At Eye Wellness, it’s no surprise that we appreciate glasses—both for the boost they give our vision, as well as for the unique peek into the wearer’s style that frames can provide. Even so, having the option to go frame-free with contact lenses is appealing.
For a long time, contacts were considered unsuitable for certain eyes and vision problems. Don’t count contacts out yet, though! If you’re concerned that your eyes won’t support contacts, there may be a specialty lens available that fits your needs.
A Brief History of Contact Lenses
Contact lenses have come a long way since they were first created. Usable contacts were made from glass in the early 1800s—but did you know that the concept of contact lenses was imagined by Leonardo da Vinci 500 years ago? Despite that, the first contact lens that only covered the cornea came to be in the 1940s.
Since the 1980s, we’ve seen tremendous developments in the materials used for contact lenses. We now have access to lightweight, comfortable, and disposable contacts. As technology rapidly advances, we can look forward to exciting breakthroughs in contact lens development and wear.
Why are Specialty Contacts Needed?
Specialty contacts are used in cases where the eye cannot support a more typical soft hydrogel lens. Conditions that may call for specialty contacts include:
In the past, people with these conditions were often told they were not candidates for contact lenses at all. Thanks to advancements in the optometric and ophthalmological fields, contacts are available for a wider variety of people than ever before.
Types of Specialty Contact Lenses
With the variety of specialty contact lenses available today, it’s more likely than ever that there’s an option that will suit your unique eyes.
Rigid Gas-Permeable Lenses
Rigid gas-permeable (RGP) contact lenses are made of a stiffer plastic that maintains their shape while allowing ample oxygen through to the eye.
RGP lenses offer crisp vision and are quite durable. Their rigid construction means they are less likely to rip or tear, and are easy to care for. However, because they’re harder than soft contacts, they may take longer to get used to, and can feel more uncomfortable initially.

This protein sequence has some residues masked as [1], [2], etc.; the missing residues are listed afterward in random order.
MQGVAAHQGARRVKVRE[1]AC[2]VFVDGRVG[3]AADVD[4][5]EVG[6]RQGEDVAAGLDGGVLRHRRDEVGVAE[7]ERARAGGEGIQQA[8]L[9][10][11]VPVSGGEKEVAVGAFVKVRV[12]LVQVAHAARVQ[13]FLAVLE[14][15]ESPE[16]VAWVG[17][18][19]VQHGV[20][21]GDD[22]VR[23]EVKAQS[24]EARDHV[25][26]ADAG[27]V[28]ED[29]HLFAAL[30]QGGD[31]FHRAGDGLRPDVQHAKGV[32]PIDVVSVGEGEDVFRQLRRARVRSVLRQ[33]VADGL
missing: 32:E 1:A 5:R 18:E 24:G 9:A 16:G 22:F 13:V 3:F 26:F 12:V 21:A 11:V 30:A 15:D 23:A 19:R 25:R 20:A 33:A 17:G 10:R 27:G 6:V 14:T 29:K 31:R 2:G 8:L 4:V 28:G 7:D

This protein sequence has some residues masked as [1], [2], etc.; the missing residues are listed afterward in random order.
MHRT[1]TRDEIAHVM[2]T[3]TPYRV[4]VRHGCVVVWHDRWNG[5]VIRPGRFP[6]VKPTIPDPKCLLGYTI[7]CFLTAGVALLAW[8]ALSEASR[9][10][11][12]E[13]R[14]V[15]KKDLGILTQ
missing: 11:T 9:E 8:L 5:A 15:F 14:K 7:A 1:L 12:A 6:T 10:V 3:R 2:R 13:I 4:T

With a proper fitting and an adjustment period, RGP contacts are a good option for many people with irregular shaped corneas.
Toric lenses correct astigmatism. They’re crafted so that they always sit in the right position on the eye, maintaining clear vision. These lenses also correct other refractive problems that go along with astigmatism.
It can take some time to find the correct toric lens to suit your eyes since everyone’s eyes are so unique. Be prepared to try more than one type of lens if your prescription calls for astigmatism correction.
Scleral lenses don’t sit atop the cornea as most other contacts do. These large-diameter lenses vault over the cornea and rest on the sclera, or the white of the eye. Scleral lenses range in size from 14.5mm—24mm.
People who find other lenses unbearably uncomfortable have better luck with scleral lenses because the sclera is less sensitive than the cornea. Additionally, since the curve of these lenses is filled with a fluid reservoir, they tend to offer relief for people with extremely dry eyes. These lenses provide good vision to people with keratoconus or other corneal irregularities.
Multifocal contact lenses work to correct multiple vision problems at once, such as myopia and presbyopia. These lenses work similarly to bifocal glasses; different areas of the lens are made of different materials, which help the eye correct visual problems.
Orthokeratology (or ortho-k) contact lenses are rigid gas permeable contacts worn overnight. The sturdy contact lens gently reshapes the front of the eye while the wearer sleeps.
Since the effects of ortho-k last a short while once the contacts are removed, the wearer can go about their day with clear vision without using contacts or glasses. The corneal reshaping is temporary—be sure to wear these contacts nightly for best results.
Myopia Control Lenses
Myopia, or nearsightedness, can affect anyone of any age, but special contact lenses are available to slow the progression of myopia in children. If your child struggles with nearsightedness, bring them in for a comprehensive eye exam, and see if contact lenses could help.
Cosmetic contacts, otherwise known as Halloween, theatrical, or special effects lenses, change the appearance of your eye. Though these often don’t offer vision correction, it’s crucial that you obtain them from your eyecare team.
Contacts are medical devices and without a proper assessment and fitting, they can cause eye problems such as:
- Blurred vision
- Corneal abrasions
Keep your eyes safe by getting all your contact lenses directly from your optometrist.
Explore Your Vision Correction Options
If you have ever been told you aren’t a contact lens candidate, double-check with your optometrist. A comprehensive contact lens exam can reveal what sort of lenses could offer you clearer vision. Request an appointment at Eye Wellness to see how our team of professionals can help you achieve your best sight.